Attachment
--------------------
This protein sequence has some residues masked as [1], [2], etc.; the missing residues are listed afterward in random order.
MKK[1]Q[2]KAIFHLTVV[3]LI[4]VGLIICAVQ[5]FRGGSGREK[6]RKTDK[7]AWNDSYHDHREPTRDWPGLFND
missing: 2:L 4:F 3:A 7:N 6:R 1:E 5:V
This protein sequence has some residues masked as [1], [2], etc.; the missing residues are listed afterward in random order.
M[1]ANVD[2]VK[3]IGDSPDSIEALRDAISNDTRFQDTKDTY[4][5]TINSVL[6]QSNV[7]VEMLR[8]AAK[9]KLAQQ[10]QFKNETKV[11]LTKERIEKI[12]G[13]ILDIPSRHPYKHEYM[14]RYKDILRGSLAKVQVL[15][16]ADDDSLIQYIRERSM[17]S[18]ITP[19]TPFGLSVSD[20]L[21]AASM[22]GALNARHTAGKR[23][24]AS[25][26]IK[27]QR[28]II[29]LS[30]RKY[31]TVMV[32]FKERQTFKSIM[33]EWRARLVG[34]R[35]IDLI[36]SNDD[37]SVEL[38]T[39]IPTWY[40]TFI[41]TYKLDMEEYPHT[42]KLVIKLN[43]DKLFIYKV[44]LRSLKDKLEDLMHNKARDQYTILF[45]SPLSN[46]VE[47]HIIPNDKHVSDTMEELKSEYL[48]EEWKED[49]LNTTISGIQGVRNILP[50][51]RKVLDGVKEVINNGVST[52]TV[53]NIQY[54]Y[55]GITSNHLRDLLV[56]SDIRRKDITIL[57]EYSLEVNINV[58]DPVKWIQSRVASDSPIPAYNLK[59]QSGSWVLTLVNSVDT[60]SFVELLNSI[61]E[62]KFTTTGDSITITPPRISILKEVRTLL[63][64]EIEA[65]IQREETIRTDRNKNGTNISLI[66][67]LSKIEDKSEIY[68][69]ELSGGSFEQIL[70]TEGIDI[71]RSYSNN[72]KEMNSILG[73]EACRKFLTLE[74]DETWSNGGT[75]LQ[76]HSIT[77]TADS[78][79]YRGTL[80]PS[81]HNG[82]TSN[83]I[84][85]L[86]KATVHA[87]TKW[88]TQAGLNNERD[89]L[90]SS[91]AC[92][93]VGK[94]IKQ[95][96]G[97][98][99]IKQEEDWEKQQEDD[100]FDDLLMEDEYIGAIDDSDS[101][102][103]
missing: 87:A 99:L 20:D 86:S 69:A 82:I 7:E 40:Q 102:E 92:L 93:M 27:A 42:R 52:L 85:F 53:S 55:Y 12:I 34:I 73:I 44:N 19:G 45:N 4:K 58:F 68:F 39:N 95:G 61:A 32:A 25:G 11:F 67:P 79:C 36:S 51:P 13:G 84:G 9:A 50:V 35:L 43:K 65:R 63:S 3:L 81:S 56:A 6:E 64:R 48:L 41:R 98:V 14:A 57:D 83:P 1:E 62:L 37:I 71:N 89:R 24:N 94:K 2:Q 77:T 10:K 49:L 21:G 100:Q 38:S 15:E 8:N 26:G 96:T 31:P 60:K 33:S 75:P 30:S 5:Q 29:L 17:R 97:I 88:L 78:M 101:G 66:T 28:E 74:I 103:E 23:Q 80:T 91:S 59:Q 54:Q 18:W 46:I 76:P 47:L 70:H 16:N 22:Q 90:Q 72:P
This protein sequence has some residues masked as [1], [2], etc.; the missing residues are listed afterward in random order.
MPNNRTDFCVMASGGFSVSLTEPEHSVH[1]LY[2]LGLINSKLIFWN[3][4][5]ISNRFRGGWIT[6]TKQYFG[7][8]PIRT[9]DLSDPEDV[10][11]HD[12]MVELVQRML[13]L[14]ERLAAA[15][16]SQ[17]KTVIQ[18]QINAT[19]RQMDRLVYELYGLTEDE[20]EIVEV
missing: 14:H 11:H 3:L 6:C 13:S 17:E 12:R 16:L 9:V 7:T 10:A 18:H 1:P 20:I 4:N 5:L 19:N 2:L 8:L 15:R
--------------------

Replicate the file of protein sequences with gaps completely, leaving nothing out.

This protein sequence has some residues masked as [1], [2], etc.; the missing residues are listed afterward in random order.
MKK[1]Q[2]KAIFHLTVV[3]LI[4]VGLIICAVQ[5]FRGGSGREK[6]RKTDK[7]AWNDSYHDHREPTRDWPGLFND
missing: 2:L 4:F 3:A 7:N 6:R 1:E 5:V
This protein sequence has some residues masked as [1], [2], etc.; the missing residues are listed afterward in random order.
M[1]ANVD[2]VK[3]IGDSPDSIEALRDAISNDTRFQDTKDTY[4][5]TINSVL[6]QSNV[7]VEMLR[8]AAK[9]KLAQQ[10]QFKNETKV[11]LTKERIEKI[12]G[13]ILDIPSRHPYKHEYM[14]RYKDILRGSLAKVQVL[15][16]ADDDSLIQYIRERSM[17]S[18]ITP[19]TPFGLSVSD[20]L[21]AASM[22]GALNARHTAGKR[23][24]AS[25][26]IK[27]QR[28]II[29]LS[30]RKY[31]TVMV[32]FKERQTFKSIM[33]EWRARLVG[34]R[35]IDLI[36]SNDD[37]SVEL[38]T[39]IPTWY[40]TFI[41]TYKLDMEEYPHT[42]KLVIKLN[43]DKLFIYKV[44]LRSLKDKLEDLMHNKARDQYTILF[45]SPLSN[46]VE[47]HIIPNDKHVSDTMEELKSEYL[48]EEWKED[49]LNTTISGIQGVRNILP[50][51]RKVLDGVKEVINNGVST[52]TV[53]NIQY[54]Y[55]GITSNHLRDLLV[56]SDIRRKDITIL[57]EYSLEVNINV[58]DPVKWIQSRVASDSPIPAYNLK[59]QSGSWVLTLVNSVDT[60]SFVELLNSI[61]E[62]KFTTTGDSITITPPRISILKEVRTLL[63][64]EIEA[65]IQREETIRTDRNKNGTNISLI[66][67]LSKIEDKSEIY[68][69]ELSGGSFEQIL[70]TEGIDI[71]RSYSNN[72]KEMNSILG[73]EACRKFLTLE[74]DETWSNGGT[75]LQ[76]HSIT[77]TADS[78][79]YRGTL[80]PS[81]HNG[82]TSN[83]I[84][85]L[86]KATVHA[87]TKW[88]TQAGLNNERD[89]L[90]SS[91]AC[92][93]VGK[94]IKQ[95][96]G[97][98][99]IKQEEDWEKQQEDD[100]FDDLLMEDEYIGAIDDSDS[101][102][103]
missing: 87:A 99:L 20:D 86:S 69:A 82:I 7:E 40:Q 102:E 92:L 93:M 27:A 42:R 52:L 85:F 53:S 55:Y 12:I 34:I 73:I 44:N 19:G 45:N 4:K 58:F 68:F 39:N 95:G 61:A 32:A 25:G 11:F 67:P 79:C 36:S 51:P 13:G 84:G 9:A 50:V 35:L 43:K 65:R 63:S 3:L 81:S 56:A 6:E 64:R 48:L 41:R 98:V 14:A 57:D 83:P 1:E 62:L 37:I 71:N 89:R 24:N 94:K 2:Q 77:T 10:K 49:L 21:G 100:Q 38:S 15:E 8:N 26:G 96:T 31:P 60:K 33:S 75:P 30:S 5:Q 29:L 17:R 97:I 88:L 78:M 101:G 66:T 28:E 74:I 103:E 23:Q 80:T 91:S 59:Q 54:Q 18:W 46:I 76:P 47:L 70:H 16:N 22:Q 90:Q 72:P
This protein sequence has some residues masked as [1], [2], etc.; the missing residues are listed afterward in random order.
MPNNRTDFCVMASGGFSVSLTEPEHSVH[1]LY[2]LGLINSKLIFWN[3][4][5]ISNRFRGGWIT[6]TKQYFG[7][8]PIRT[9]DLSDPEDV[10][11]HD[12]MVELVQRML[13]L[14]ERLAAA[15][16]SQ[17]KTVIQ[18]QINAT[19]RQMDRLVYELYGLTEDE[20]EIVEV
missing: 14:H 11:H 3:L 6:C 13:S 17:E 12:R 16:L 9:V 7:T 10:A 18:H 1:P 20:I 4:N 5:L 19:N 2:L 8:L 15:R